24. See generally Blake, 612 F.2d 718 (remanding to the district court the question whether the Public School Employees' Retirement Board of Pennsylvania is an alter ego of the state). The appellees rely on Rosado Maysonet v. Solis, 409 F. Supp. 576 (D.P.R. 1975), and Nadal v. Puerto Rico Tourist Development Co., 399 F. Supp. 1222 (D.P.R. 1975), for the position that the Tourism Company is protected by the Eleventh Amendment. In both cases, the district court held that the Tourism Company's predecessor was not a "person" under 42 U.S.C. § 1983. The appellees apparently argue that these cases support the position that the Tourism Company is properly characterized as an arm of the state rather than as a political subdivision, because political subdivisions are "persons" under § 1983, see, e.g., Monell v. Department of Social Services, 436 U.S. 658, 98 S. Ct. 2018, 56 L. Ed. 2d 611 (1978), and states are not, see, e.g., Thompson v. New York, 487 F. Supp. 212, 226 (N.D.N.Y. 1979). But see, e.g., Marrapese v. Rhode Island, 500 F. Supp. 1207, 1212 (D.R.I. 1980) (states are "persons" under § 1983). The flaw in this argument, however, is that Rosado Maysonet and Nadal were both decided before the Supreme Court overturned Monroe v. Pape, 365 U.S. 167, 81 S. Ct. 473, 5 L. Ed. 2d 492 (1961), and held that political subdivisions are "persons" under § 1983. See Monell, 436 U.S. 658, 56 L. Ed. 2d 611, 98 S. Ct. 2018 . When Rosado Maysonet and Nadal were decided, neither the states nor their political subdivisions were "persons" under § 1983. Rosado Maysonet and Nadal did not, therefore, address whether the Tourism Company should be characterized as an arm of the state or as a political subdivision. As such both cases are inapposite.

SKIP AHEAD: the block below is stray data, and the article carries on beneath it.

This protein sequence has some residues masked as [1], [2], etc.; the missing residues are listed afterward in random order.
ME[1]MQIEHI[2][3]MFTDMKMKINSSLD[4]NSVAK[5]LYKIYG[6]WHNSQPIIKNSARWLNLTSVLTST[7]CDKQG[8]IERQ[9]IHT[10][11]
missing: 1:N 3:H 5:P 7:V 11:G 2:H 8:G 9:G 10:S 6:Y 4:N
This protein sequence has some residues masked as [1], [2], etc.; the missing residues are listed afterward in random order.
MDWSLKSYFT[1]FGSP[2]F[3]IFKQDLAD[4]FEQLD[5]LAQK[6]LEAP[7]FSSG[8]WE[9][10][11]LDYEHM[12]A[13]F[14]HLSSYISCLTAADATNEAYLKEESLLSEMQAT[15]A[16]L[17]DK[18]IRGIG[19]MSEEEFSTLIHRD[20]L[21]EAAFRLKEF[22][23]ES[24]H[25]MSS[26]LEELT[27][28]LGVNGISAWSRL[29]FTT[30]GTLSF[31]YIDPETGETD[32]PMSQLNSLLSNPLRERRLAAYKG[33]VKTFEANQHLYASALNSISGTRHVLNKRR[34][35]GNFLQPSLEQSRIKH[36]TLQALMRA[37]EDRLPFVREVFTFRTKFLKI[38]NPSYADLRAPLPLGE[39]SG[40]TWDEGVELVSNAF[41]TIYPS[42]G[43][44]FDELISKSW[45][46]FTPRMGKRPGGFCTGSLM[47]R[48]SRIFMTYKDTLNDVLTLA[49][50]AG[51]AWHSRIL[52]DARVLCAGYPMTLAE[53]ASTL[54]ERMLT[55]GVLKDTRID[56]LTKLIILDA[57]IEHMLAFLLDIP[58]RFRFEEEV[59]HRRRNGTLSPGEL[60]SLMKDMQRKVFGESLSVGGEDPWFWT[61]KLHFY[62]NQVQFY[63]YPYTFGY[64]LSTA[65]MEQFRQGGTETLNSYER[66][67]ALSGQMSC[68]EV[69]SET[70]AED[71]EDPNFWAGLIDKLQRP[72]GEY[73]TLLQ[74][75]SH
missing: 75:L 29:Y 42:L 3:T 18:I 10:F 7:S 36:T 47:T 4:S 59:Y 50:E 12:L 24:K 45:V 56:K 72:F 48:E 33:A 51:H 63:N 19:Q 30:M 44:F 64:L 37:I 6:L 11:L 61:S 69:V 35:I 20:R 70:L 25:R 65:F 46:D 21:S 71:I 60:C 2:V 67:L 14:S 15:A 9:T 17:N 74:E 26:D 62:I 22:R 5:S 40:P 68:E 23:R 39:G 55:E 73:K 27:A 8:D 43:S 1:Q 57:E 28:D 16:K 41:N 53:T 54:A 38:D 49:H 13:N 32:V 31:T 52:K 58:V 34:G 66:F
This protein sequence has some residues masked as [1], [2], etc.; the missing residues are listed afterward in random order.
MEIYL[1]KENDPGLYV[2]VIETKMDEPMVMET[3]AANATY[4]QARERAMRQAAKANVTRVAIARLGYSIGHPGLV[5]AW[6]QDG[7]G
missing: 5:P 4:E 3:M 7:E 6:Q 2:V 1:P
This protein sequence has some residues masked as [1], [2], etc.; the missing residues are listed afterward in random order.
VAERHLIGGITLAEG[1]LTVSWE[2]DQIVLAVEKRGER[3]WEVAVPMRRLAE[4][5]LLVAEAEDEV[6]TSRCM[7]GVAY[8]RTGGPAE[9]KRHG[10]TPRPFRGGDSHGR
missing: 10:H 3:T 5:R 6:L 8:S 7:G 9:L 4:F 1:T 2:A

25. Pennhurst State School & Hosp., 465 U.S. at 100; Clay, 728 F.2d at 715.

26. Holloway v. Gunnell, 685 F.2d 150, 152 n.2 (5th Cir. 1982); South Dakota v. Andrus, 614 F.2d 1190, 1192 n.1 (8th Cir.), cert. denied, 449 U.S. 822, 101 S. Ct. 80, 66 L. Ed. 2d 24 (1980). Although an exhaustion requirement may be jurisdictional in nature when the plaintiff's cause of action is provided by a statute that also establishes a scheme of administrative remedies and requires that the plaintiff exhaust these remedies before seeking judicial relief, this case does not involve such a statute.

27. See Fauconniere Mfg. Corp. v. Secretary of Defense, 794 F.2d 350, 351-52 (8th Cir. 1986); James Luterbach Constr. Co. v. Adamkus, 781 F.2d 599, 602-03 (7th Cir. 1986).

28. See Martinez Rodriguez v. Jimenez, 537 F.2d 1, 2 (1st Cir. 1976).

29. Ainsworth has also argued that the administrative remedies available were inadequate. We conclude that this argument is also likely without merit.

30. The record is, however, unclear as to whether any portion of this loss was offset by the operation of slot machines that would have been replaced. Because Ainsworth has made no attempt to argue this point, we assume that the amount being offset is relatively insignificant.

* of the Fifth Circuit, sitting by designation.